Big lacrosse games loom as league races prepare for stretch run

April is synonymous with league games and jockeying for position in the standings with the intention of qualifying for the league tournament and winning the automatic qualifier.

Ten automatic qualifiers from conferences receive spots in the NCAA tournament while eight at-large teams will be selected to round out the field. Selection Sunday is May 8.


Let's take a spin around the nation to check in on the 10 league races.



The ACC has lost 13 non-conference games. That's a staggering total compared to past years. Current ACC teams have accounted for six of the last eight NCAA titles. Low RPIs will hurt tournament entry and seeding. If the tournament started today, North Carolina (5-4) and Virginia (5-5) would be left out. Meanwhile, Duke (7-4) and Syracuse (5-2) would be scrapping for the last at-large bids on the bubble.

North Carolina and Virginia are in deep water. The loser of their game on April 10 will be hard-pressed to qualify for the ACC and NCAA tournaments. Finishing above .500 is also a prerequisite for an at-large bid. And that's going to be tough for the Cavaliers, whose offense moves at a glacial pace, too often walking and jogging in half-field sets.

Duke's comeback win against the Orange last Saturday saved its season. Midfielders Myles Jones, Deemer Class and Chad Cohan make goalies turn and rake.

Notre Dame (6-1) has a solo overtime loss to Denver. The Irish are a well-coached, hard-trying bunch — probably the most balanced squad in the nation — but they don't shoot well. Scoring goals hasn't come easy and neither have faceoff wins. Fortunately, the defensive corps is loaded with Matt Landis, Edwin Glazener, John Sexton and goalie Shane Doss.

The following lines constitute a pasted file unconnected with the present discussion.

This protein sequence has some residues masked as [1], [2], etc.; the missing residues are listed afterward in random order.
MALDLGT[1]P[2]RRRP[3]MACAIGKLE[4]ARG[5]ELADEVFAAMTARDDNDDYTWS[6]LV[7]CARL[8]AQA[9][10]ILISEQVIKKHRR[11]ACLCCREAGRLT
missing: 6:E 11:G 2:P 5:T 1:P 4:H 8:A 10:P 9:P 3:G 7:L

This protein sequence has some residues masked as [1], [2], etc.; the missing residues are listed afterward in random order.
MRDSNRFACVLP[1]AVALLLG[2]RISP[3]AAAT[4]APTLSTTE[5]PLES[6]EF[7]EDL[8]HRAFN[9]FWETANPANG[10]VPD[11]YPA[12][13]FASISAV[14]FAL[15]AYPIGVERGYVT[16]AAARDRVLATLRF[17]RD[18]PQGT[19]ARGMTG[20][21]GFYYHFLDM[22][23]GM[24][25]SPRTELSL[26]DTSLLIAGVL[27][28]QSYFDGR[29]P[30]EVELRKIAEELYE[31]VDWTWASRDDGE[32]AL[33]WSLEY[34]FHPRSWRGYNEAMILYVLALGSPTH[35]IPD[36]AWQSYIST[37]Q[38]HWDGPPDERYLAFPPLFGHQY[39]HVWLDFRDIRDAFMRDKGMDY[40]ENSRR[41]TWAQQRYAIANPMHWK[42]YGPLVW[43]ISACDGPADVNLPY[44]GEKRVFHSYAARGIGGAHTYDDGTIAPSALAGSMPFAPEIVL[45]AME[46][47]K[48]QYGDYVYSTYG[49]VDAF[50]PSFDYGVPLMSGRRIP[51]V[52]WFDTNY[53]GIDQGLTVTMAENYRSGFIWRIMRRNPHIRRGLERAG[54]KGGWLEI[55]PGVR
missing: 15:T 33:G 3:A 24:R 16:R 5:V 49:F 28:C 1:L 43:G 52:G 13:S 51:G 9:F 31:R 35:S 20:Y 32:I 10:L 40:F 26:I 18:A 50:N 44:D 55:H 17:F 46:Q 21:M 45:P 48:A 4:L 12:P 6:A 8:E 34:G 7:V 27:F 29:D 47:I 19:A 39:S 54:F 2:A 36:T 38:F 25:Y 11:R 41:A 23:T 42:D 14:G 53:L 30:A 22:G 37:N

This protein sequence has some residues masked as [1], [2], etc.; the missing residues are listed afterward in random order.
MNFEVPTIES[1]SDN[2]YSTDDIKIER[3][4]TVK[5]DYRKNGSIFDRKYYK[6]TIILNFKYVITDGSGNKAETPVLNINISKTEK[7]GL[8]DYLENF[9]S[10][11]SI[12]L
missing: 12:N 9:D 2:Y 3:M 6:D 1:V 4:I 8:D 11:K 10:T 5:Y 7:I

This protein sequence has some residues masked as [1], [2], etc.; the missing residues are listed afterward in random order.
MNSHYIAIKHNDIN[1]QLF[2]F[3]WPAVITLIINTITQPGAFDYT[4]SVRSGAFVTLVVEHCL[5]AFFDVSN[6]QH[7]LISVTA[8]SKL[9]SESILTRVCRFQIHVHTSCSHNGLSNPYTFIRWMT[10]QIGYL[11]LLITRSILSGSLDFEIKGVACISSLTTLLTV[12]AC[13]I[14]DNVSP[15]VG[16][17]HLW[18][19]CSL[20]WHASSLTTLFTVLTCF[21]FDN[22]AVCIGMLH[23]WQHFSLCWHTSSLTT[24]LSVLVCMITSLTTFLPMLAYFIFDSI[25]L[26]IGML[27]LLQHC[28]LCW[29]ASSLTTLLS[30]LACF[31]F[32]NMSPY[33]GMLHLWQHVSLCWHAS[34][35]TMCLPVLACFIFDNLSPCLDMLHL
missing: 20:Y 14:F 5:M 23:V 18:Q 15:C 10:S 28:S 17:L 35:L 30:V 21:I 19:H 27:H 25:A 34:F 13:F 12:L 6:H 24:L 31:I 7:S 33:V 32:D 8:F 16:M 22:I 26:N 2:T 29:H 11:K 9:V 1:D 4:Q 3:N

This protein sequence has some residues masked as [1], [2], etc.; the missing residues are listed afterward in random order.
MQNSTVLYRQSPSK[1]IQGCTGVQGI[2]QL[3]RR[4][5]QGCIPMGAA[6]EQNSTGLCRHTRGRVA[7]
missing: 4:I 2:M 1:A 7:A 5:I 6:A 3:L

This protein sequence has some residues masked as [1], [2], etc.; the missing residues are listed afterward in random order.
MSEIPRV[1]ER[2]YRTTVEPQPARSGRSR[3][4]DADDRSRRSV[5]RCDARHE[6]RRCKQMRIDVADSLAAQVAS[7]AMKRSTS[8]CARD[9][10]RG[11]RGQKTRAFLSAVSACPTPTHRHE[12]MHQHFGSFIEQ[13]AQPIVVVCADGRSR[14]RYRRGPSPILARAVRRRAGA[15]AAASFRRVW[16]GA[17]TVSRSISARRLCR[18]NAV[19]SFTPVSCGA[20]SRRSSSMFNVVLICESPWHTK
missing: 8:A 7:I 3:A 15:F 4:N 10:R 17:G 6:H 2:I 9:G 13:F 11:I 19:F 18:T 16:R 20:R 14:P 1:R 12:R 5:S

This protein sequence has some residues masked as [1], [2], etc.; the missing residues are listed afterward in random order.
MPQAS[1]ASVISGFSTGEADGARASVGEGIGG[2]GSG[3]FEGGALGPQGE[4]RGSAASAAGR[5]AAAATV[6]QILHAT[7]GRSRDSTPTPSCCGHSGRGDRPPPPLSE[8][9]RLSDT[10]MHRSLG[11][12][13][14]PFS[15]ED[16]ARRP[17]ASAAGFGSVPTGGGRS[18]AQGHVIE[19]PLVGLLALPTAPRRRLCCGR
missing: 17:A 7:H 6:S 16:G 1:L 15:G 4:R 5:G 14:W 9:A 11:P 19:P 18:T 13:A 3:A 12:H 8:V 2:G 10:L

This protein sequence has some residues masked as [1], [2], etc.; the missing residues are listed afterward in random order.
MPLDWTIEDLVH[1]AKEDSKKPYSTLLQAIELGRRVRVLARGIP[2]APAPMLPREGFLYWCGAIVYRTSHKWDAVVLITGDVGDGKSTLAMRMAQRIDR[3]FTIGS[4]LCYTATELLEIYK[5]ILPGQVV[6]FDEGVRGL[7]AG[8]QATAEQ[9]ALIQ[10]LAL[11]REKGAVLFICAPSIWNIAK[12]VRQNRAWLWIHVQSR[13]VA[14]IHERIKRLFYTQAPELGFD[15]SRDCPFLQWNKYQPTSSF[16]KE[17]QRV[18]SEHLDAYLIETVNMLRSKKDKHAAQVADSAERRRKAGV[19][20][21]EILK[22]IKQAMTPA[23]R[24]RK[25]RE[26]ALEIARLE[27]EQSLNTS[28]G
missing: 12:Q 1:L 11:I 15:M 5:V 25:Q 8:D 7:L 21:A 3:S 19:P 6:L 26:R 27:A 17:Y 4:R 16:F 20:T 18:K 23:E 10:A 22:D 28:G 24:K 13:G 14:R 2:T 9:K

Syracuse hosts Notre Dame on Saturday (5 p.m., ESPNU) in the Carrier Dome.

America East

Albany (6-2) manhandled Stony Brook 16-10 on March 19. The Great Danes and Seawolves (7-2) tower above the the league. Albany allows a staggering 42 shots a game and wins faceoffs at a paltry 38 percent. The Danes can rip it on offense with Connor Fields and Seth Oakes orchestrating.

UMBC (1-6) is in survival mode, hoping to qualify for the league tournament. Beating Hartford (5-4), UMass-Lowell (2-8) and Vermont is paramount. The Catamounts (5-5) are improved but their five wins over teams that are a combined 7-49.

Big East

Denver (7-1) is in cruise control. Last week's loss to Penn State is a welcome wakeup call for coach Bill Tierney. Villanova (6-2) was humbled by Brown on Tuesday. The Pioneers are at Villanova on April 9. Marquette (6-1) looks third best. Providence (6-3) is a program going in the right direction for coach Chris Gabrielli. Denver looks unbeatable in the Big East.

Big Ten

Big Ten teams have a record of 32-20 to end their non-conference schedules. Maryland (6-2) and John's Hopkins (5-3) are on a collision course. The Terps, winners of five straight, will be a prohibitive favorite because of their toughness and defense. Matt Dunn, Mac Pons, Greg Danseglio, Isaiah Davis-Allen, Tim Muller and goalie Kyle Bernlohr don't give up anything easy.


The Blue Jays are bewildering. After losses to Loyola and North Carolina I had low expectations. Then wins over Princeton, Towson and Syracuse changed their trajectory. Hopkins handled UMBC on Wednesday night. Ground balls remain an issue. North Carolina and Virginia dominated second half ground balls while Hopkins missed too many first-time grounders. The Blue Jays' half-field offense is extremely efficient which is keeping them in games. Shack Stanwick, Ryan Brown and Drew Supinski have been stellar. Coach Dave Pietramala has missed the last three games with an illness. Like most great teachers, his absence in practice is more profound than on gameday.

Penn State (6-3) opened eyes last weekend by upsetting Denver, ending the Pioneers' 20-game win streak. Faceoffs have been the critical barometer for the Nittany Lions. Ohio State (5-5) is never an easy out, although I think the Buckeyes are a year away from being an NCAA contender. Michigan (3-5) is struggling in its fifth year as a Division I program. Rutgers (7-2) appears fourth best with an offense averaging 14.6 goals a game in its wins. Homewood Field hosts the 2016 Big Ten tournament on May 5-7.


Towson (8-1) and UMass (4-4) look the best right now with Hofstra (6-3) lurking. Schedule dynamics are important and the home-filed advantage favors UMass. Drexel (4-5), Fairfield (4-6) and Delaware (3-7) will scrap for the fourth spot.